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  3. Peter,

    You state the roe decision contradicts the constition. Not so. It interprets coflicting provisions, in this case that guarantee of personal privacy over the states' sovreignty.

    I'm all for federalism in principle, but I think that fundamental rights (in this case bodily autonomy) should not vary by municipality.
    Furthermore your habeas point is completely ignorant. Nowhere does the constitution explicitly guarantee habeas rights to anybody. It is assumed. The CONUS certainly does not restrict habeas to us citizens.

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  4. Anon,

    1 We care passionately because we believe bodily autonomy to be a fundamental human right.

    2 There is no glee.

    3. Understand that I and many others do not believe that a embryo is a baby. Therefore I reject your whole formulation of "killing babies."

    However, I respect and commend your tolerant approach. I wish more people carried the same attitude.

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  5. Shadowfax,

    There is no provision for privacy in the U.S. Constitution. Certain aspects of privacy are implied in some amendments, such as the privacy of your own home not being violated by quartered troops, and the privacy of your belongings not being violated unless the court orders such a thing (lawful search and seizure). Amendment 10 states: The powers not delegated to the United States by the Constitution, nor prohibited by it to the States, are reserved to the States respectively, or to the people. The power regarding "privacy of abortion" is strictly not delegated to the federal government by the U.S. Constitution, and there's no prohibition related to abortion either. There is no conflict with provisions as you claim. It is a very clear constitutional case that many would rather obfuscate for the sake of personal beliefs, namely that abortions should be allowed for whomever whenever. Further, Amendment 14 guarantees "life, liberty, or property" to all citizens of the United States. Unfortunately, this principle was abrogated by the ruling in the Roe vs. Wade case such that the government allows the legal deprivation of life of humans without due process.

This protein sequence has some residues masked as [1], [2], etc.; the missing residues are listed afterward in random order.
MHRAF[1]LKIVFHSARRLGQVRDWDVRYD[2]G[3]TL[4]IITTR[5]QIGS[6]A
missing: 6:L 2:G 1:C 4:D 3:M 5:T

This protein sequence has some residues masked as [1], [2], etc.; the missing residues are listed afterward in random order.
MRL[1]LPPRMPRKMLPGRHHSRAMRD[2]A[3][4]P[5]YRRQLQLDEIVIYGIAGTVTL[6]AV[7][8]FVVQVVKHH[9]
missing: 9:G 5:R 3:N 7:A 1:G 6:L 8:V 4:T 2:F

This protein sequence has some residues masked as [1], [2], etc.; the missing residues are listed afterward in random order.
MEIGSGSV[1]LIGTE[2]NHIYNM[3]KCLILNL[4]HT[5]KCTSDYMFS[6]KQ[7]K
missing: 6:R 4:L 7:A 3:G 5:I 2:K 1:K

Regarding habeas corpus, it is explicit that congress can not suspend habeas corpus except in "Cases of Rebellion or Invasion the public Safety may require it." In other words, all those under the jurisdiction of the U.S. Constitution, which means all U.S. Citizens and not foreign combatants, have the privilege of Habeas Corpus unless Congress suspends it. Where in this is there a provision for foreign combatants to receive these privileges? There is no such provision, but a small group (5 judges) have declared into law something which was not in the U.S. Constitution.

    Legislating from the bench is a power not given to the Judicial Branch, yet this is a power which some in the SCOTUS have taken upon themselves. This is, again, unconstitutional.

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  6. Peter,

    What fun! It's "amateur lawyer day" here in the medical blogosphere.

    Before you get all Tenth Amendment, "Powers reserved to the states" on me, take a moment to review the Ninth Amendment: "The enumeration in the Constitution, of certain rights, shall not be construed to deny or disparage others retained by the people." That's the one conservatives like to pretend somehow the Founders didn't really mean. The SCOTUS held that there was a reasonable expectation of the privacy and integrity of one's body (as well as certain other things such as sexual practices and contraception) and this right, retained by the people, may not be restricted by any governmental body -- state, local or federal.